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3

I believe it still is a video issue. And boot parameter for grub is nomodeset with nVidia, but different parameters if booting with Intel. Can you set which video chip you boot with? See this After using Boot-Repair I cannot change screen resolution You test alternative boot parameters at grub menu using e and scroll to linux line. Replace quiet ...


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For sure, there is a safe way to hide an entry from rEFInd boot menu. I would suggest you to use "dont_scan_files" or "don't_scan_files" parameter in "refind.conf". To add the EFI file to hide in addition to the default ones, you may use the following: dont_scan_files + NameOfTheEFILoaderToHide.efi For more details about the configuration of rEFInd Boot ...


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First of all Back Up Your Data Before Making Changes to Your Partitions. Since you have windows 7 I am assuming you have a typical partition scheme with a standard MBR and old school typical BIOS and none of that fancy new mBIOS stuff (or whatever it is). With that said, I would recommend you download the Ubuntu iso, make a live DVD or USB following the ...


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If you can boot from a live disk, you can install grub to a USB to essentially function as an MBR. Here's what you will need . . . An ubuntu live disk DVD A blank USB formatted to FAT32 Now, Step One Insert the live disk and boot or reboot into a live session. Insert the USB drive Unmount the USB Drive by clicking the eject arrow in nautilus or the ...


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I just had this same problem and solved it by removing my ~/.cache and ~/.config/xfce4-session folders. After that I just ran 'service lightdm restart' so it would repop the session choices and my normal Xfce desktop was there.


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Such a situation can come if the installation is stopped midway. Good news is that all your files are safe there. Also, during update all the required files were already downloaded to your laptop (otherwise installation would not have started.) So, now you just need to complete the installation process. First, Ctrl+Alt+F1 (or F2, f3, f4 anyone is fine.) ...


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Please forget everything you ever knew about boot loader installation, at least with respect to the computer under discussion. You're trying to apply BIOS assumptions to an EFI (non-BIOS) computer, and they don't apply. (Yes, I know that most people, and even manufacturers, refer to EFIs as BIOSes, but that just causes confusion. See Adam Williamson's blog ...


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Setup grub to boot into windows by default, with a 10 second time-out. The you can choose Ubuntu, but if your parents just wait out the 10 seconds, it will boot into Windows. A good editor for grub is grub-customizer, which you can et from a launchpad ppa After installation of Ubuntu, open a terminal window ctrl+alt+t and enter the commands sudo ...


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Regarding point 2: Ubuntu installs GRUB, a bootloader that runs right after the system's BIOS that will normally list the options to select what OS you're going to be booting. In your case, it probably only detected the one OS (Ubuntu), so it displays just an icon for a second or so before booting into Ubuntu right away. If you hold shift right between ...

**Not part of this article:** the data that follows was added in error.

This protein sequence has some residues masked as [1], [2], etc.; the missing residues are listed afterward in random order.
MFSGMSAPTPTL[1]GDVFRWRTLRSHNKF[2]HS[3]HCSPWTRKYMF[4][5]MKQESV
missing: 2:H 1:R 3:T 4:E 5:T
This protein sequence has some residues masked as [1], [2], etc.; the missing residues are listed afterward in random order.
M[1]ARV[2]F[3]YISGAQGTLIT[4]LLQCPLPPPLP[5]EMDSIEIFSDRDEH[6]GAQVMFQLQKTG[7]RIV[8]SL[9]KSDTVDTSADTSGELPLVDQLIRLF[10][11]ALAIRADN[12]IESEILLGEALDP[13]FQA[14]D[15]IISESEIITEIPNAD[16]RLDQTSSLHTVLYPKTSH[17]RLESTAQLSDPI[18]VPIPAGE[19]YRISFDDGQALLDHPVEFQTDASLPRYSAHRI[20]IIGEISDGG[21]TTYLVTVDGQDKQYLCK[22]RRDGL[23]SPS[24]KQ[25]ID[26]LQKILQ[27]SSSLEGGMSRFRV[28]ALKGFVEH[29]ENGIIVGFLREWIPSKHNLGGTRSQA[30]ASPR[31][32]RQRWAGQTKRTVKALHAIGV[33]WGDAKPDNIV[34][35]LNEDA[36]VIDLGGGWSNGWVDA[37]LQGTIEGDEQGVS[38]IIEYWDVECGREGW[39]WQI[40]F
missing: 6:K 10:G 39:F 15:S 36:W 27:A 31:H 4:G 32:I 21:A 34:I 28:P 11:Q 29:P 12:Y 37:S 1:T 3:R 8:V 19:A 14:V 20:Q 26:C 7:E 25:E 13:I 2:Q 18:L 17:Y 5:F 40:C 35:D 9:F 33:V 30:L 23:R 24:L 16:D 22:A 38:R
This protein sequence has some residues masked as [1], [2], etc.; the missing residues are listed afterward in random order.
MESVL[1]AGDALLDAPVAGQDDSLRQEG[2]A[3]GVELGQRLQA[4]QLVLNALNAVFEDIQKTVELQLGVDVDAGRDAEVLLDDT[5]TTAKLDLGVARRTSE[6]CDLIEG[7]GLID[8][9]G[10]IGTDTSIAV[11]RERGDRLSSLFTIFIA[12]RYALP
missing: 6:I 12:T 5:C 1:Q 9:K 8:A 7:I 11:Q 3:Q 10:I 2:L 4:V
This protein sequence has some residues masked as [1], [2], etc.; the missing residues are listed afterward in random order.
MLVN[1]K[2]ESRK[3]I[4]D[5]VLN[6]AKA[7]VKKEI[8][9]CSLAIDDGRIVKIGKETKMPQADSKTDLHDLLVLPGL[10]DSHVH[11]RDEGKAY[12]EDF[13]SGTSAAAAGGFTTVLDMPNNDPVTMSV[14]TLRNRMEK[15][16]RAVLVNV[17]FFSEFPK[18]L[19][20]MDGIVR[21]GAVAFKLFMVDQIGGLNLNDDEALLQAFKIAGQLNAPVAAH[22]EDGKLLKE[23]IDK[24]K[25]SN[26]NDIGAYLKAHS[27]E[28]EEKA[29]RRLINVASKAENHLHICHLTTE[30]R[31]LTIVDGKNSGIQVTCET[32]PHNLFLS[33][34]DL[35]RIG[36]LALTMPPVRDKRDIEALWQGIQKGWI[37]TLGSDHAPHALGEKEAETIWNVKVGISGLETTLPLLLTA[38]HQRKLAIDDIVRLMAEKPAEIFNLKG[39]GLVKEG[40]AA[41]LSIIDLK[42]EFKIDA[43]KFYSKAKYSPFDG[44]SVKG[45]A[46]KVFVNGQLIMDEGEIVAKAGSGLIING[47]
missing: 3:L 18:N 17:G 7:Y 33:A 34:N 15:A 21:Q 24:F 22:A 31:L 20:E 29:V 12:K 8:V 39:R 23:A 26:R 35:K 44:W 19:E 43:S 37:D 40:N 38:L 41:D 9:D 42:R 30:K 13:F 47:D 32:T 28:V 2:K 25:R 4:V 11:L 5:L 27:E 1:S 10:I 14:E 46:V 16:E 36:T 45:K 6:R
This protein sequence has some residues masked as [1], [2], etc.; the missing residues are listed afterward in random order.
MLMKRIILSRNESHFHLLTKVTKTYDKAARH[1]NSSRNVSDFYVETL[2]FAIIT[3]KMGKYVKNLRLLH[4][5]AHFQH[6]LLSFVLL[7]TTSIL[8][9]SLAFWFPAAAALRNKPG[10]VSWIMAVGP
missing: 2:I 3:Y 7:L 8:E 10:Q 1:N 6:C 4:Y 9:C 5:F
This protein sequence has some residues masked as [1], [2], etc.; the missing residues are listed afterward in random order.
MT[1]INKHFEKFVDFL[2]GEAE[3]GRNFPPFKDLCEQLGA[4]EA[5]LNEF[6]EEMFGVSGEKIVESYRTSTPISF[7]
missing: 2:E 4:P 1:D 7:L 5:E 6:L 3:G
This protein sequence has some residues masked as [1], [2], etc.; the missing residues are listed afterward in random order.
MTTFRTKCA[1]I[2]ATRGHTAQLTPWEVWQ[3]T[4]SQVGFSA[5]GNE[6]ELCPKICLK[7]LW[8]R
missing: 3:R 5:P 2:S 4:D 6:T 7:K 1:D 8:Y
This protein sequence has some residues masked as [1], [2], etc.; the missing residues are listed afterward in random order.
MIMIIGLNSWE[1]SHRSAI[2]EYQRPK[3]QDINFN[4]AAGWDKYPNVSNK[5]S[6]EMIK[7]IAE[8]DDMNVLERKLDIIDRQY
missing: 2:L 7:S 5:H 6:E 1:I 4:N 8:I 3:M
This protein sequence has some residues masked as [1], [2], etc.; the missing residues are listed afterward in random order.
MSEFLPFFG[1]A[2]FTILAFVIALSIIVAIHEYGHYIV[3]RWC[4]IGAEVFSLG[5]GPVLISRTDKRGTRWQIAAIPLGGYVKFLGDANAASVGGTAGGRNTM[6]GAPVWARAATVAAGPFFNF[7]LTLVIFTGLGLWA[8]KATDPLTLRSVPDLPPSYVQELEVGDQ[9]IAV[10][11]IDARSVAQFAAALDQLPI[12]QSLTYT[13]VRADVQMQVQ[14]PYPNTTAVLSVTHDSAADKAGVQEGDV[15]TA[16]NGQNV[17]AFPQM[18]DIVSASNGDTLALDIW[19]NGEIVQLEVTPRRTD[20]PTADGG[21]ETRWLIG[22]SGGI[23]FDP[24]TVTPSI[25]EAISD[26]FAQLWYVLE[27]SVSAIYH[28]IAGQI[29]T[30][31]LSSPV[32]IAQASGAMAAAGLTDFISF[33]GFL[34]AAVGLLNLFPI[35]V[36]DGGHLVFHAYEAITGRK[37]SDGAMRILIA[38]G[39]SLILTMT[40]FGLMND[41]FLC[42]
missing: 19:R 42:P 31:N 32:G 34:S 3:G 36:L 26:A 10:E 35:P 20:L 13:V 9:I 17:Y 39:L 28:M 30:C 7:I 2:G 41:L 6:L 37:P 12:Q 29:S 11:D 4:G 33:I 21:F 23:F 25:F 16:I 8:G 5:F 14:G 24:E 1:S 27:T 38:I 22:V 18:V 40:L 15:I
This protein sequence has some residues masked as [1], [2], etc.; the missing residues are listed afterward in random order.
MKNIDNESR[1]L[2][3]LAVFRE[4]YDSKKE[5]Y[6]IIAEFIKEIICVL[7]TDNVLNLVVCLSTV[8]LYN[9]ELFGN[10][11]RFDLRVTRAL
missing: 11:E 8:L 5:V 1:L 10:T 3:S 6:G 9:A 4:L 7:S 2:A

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Boot from an Ubuntu live DVD/USB and repair the boot partition filesystem with fsck. fsck is used to check and optionally repair one or more Linux filesystems. In a default Ubuntu installation, if the manual partitioning option was not selected in the Ubuntu installer, there are two partitions, root and swap, and the Grub bootloader is located on the root ...


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I would suggest you try to boot with the boot-option nomodeset instead of quiet splash in the grub menu.


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I have 2 computers one with the newer EUFI type BIOS this computer boots just fine with Xubuntu 14.04; However, when I installed it on my older computer with the older BIOS I noticed the computer hung for around 45 seconds before it finally loaded. I tried several solutions before I found the trick that worked for me. To fix the problem I opened the ...


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I'm not shore if it's helpful, but it wasted five minutes of my time, and made me install Gparted. If you use "Disk Utility", option to change the file system is not accessible via "single gear" button in upper part of the window, but via "two gears button" in the middle of the window. "Single gear" button allows only formatting in the same file system.


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An additional important point if you want both Windows and Ubuntu to be bootable through EFI: When you select the Installation Type of "Something else" and then get the screen that allows you to do partitioning, select the EFI partition (e.g. /dev/sda1, not /dev/sda) for "Device for boot loader installation". This is allows GRUB to work together with EFI. ...



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